the wonderful world of veena.

24 September 2013

book update: emperor's children, cold sassy tree, and the ocean at the end of the lane.

I've read a few new books in the last two months and listened to another, so I thought I would share some thoughts on them with you.

Emperor's Children [Claire Messud]. This is one of those that always appears on all those lists-of-books-you-should-read, so Britney, Rob, and I read it in September for our "book club" selection [we don't really discuss the books, since we live in different places and time zones, but we use each other as motivation for reading]. And I have to say, I wasn't all that impressed with the book. I know it's renowned for its prose and its language and all that, but it didn't really do it for me. I think one of my biggest struggles was that of the 5 main characters, I really only found one vaguely likable [and even that is a bit of a stretch]. That made the other chapters much more difficult to get through. And although the book was pretty long, I really didn't feel like a whole lot happened until the end. It was a lot of narrative, and I can't say Messud's style of writing is really my thing. I can see why literature snobs like the book, but it wasn't one of my favourites.

Cold Sassy Tree [Olive Ann Burns]. Lindsay recommended this book to me many moons ago, and while I've had it in my library for a number of years, I only just got around to reading it. I enjoyed this one much more than Emperor's Children for a number of reasons: I found Will Tweedy, the 14-year-old narrator of the story, to be immensely likable; I learned quite a lot about small-town Georgia circa 1906; and I very much enjoyed Burns' writing style, especially her way of writing how the characters would be speaking. I often found myself reading along with a bit of a Georgia twang. When Will's grandfather, the owner of the town's general store and only 3 weeks a widower, elopes with a "Yankee" lady [she's from Baltimore] half his age, the town pretty much erupts into chaos, and Will narrates the events of the months that follow with childlike amazement and a great sense of maturity. I'm so glad I finally read it, and I can't recommend it enough.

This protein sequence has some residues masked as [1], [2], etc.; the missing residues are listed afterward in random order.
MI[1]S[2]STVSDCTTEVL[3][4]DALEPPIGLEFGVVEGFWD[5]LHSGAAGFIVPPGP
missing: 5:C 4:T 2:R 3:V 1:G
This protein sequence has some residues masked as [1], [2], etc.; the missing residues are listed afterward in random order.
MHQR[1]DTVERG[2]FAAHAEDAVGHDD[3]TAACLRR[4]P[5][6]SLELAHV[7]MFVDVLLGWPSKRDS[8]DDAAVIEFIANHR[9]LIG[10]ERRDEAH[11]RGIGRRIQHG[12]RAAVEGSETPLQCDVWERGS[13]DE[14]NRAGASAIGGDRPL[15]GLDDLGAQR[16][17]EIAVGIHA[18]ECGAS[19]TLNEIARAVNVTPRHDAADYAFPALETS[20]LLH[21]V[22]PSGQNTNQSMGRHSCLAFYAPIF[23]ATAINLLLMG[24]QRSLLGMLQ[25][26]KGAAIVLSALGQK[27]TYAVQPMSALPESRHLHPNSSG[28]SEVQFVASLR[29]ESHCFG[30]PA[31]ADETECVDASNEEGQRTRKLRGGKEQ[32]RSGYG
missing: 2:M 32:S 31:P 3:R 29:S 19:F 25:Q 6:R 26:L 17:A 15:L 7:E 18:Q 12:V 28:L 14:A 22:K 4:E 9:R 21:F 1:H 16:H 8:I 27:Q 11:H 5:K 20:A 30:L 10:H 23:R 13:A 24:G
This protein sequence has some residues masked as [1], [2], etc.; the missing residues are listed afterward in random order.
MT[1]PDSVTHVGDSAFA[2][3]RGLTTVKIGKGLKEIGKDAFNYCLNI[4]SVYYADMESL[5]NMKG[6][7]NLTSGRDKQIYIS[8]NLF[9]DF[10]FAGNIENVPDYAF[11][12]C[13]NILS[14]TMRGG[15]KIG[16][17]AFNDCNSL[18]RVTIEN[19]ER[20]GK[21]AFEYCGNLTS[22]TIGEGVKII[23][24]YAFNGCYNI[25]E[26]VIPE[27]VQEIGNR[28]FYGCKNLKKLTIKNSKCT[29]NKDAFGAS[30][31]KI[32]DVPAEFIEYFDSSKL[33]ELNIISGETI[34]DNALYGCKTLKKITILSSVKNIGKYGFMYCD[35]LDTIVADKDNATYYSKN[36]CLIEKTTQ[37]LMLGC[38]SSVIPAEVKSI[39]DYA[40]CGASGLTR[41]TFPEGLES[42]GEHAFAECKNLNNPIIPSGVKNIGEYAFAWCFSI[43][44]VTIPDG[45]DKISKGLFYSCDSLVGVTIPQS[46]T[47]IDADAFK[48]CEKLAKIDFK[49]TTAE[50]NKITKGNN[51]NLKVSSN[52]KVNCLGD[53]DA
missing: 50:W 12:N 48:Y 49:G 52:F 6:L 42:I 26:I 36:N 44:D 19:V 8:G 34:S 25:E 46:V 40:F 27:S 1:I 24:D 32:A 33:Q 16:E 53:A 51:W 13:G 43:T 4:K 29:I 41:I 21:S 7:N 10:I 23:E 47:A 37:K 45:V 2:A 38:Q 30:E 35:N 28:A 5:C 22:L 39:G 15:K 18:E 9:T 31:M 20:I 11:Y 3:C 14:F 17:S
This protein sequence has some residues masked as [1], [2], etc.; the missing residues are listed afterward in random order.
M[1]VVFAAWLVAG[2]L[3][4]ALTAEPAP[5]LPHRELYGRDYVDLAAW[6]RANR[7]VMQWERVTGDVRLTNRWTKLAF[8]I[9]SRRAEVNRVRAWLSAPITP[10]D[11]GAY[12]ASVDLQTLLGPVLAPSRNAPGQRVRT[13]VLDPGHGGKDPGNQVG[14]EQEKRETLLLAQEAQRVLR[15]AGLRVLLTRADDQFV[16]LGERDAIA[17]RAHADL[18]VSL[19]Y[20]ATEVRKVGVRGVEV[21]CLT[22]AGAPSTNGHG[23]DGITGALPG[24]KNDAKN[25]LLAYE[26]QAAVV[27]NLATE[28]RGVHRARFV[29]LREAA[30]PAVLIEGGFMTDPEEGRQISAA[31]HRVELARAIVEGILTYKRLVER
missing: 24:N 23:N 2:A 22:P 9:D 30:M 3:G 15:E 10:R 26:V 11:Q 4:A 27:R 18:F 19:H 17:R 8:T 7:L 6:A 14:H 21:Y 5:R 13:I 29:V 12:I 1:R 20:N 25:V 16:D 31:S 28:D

The Ocean at the End of the Lane [Neil Gaiman]. I downloaded this on on Audible for a recent trip to Little Rock, and I really enjoyed it. For one, it's narrated by Gaiman himself, which I think always gives audiobooks that little extra oomph. And for another, it's only about 5.5 hours long. It's a wonderful story about a young boy who befriends the girl at the end of the lane who has an "ocean" in her backyard. As the boy soon discovers, the girl and her mother and grandmother are not mere mortals like he and his family, and the adventures that soon occur are quite extraordinary. The book is narrated by the boy as an adult as he revisits his childhood village and these memories return to him. I really enjoyed the book, and it was a great listen for the road. I've previously read only one of Gaiman's books, which I enjoyed, and after this experience I think I am going to have to check out a few more of his soon.

Next on the list:
  • The Secret History by Donna Tartt
  • The Red House by Mark Haddon
Also, some of the lists I've found floating around on the interwebs, if you need reading inspiration:
woo pig.

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